One of the things I like most about contemporary and installation art is how it reaches across boundaries; out of the canvas, off the wall, into so many of our senses. The most engaging contemporary works are interactive, unexpected and even disconcerting. They draw you out of your comfort zone, challenge your preconceptions and engage you in unusual ways. The Palais de Tokyo, a meandering modern and contemporary art space standing side-to-side with the Musée d’art moderne de la ville de Paris near Trocadéro, is brimming with this kind of provocative art.
Across its temporary and permanent collections, the Palais de Tokyo is beautifully immersive and multi-sensorial. Stepping into the museum’s lofty opening room, I was faced with a grand piano, classical music flowing from its unmanned keys, as delicate silver shavings drifted down from above, across the open lid and onto the floor.
Wandering further into the museum, we entered a cavernous, dark room, strung with clusters of pearly light bulbs reminiscent of Golden Age cinema fixtures, which abruptly flicked on and off, flooding random corners of the blackened room with light. The room was simultaneously unsettling and mesmerising and we found ourselves standing there in silence for a long time.
For a while, I couldn’t put my finger on what felt so different about the Palais de Tokyo, compared with similar contemporary art spaces I’d visited before. But when we came across a giant rotating bookshelf, part way between a door and a wall, which provided the only entrance into an enclosed room, I realised what that difference was. Here and there throughout the museum were spots that felt… just a little bit… dangerous.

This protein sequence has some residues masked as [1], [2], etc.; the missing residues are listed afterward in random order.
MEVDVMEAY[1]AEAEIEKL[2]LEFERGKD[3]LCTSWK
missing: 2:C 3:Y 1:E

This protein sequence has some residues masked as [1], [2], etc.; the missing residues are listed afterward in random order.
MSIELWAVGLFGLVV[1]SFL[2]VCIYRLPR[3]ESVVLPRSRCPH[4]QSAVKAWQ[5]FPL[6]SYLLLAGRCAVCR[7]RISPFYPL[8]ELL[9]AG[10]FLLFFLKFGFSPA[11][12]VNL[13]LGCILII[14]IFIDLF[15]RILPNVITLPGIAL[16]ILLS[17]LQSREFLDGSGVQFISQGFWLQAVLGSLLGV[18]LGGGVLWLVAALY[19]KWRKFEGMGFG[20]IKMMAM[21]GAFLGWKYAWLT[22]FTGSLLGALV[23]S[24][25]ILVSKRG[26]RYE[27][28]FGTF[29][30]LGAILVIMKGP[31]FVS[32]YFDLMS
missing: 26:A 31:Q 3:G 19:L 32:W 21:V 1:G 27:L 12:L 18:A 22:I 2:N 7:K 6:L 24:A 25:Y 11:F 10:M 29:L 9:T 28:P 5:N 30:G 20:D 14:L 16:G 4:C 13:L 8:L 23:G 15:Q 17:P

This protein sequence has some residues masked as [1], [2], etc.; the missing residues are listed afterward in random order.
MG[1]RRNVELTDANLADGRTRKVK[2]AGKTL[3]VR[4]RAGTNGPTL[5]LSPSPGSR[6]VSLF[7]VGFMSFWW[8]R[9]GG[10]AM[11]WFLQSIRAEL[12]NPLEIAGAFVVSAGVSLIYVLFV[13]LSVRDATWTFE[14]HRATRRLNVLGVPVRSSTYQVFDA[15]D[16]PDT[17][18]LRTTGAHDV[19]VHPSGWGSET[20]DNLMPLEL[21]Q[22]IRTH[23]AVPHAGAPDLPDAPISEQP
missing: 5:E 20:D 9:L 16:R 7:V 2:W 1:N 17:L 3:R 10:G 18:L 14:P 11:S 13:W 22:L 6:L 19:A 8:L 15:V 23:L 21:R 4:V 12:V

Don’t get me wrong; I am sure the Palais de Tokyo has its priorities in order and is up to scratch with all the interminable safety codes they must be held to. And as a big sister of young children, a frequent traveller and a teacher, I am a total safety fiend.
But, in true dedication to the engaging, the unsettling and the disconcerting of contemporary art, the Palais de Tokyo felt even more engaging, unsettling and disconcerting than your average museum. That rotating bookshelf, which was manned only by visitors and unsupervised by staff, could easily squish someone coming through the other side. But the experience of stepping gingerly through the heavy, improvised door mimicked how you might feel discovering a real rotating bookshelf, in a dark mansion, opening into a secret chamber. And the haunting, shadowy stairwell leading from one transfixing room to the next made us feel like we were exploring something extraordinary, rather than traipsing through just another white cube. The Palais is even open until midnight if you truly wish to draw yourself away from the typical museum experience.
If you want to be challenged, to break down the boundary between yourself and the space around you, to be immersed in art rather than distanced from it, then head to the enthralling Palais de Tokyo. Just, please, watch your step.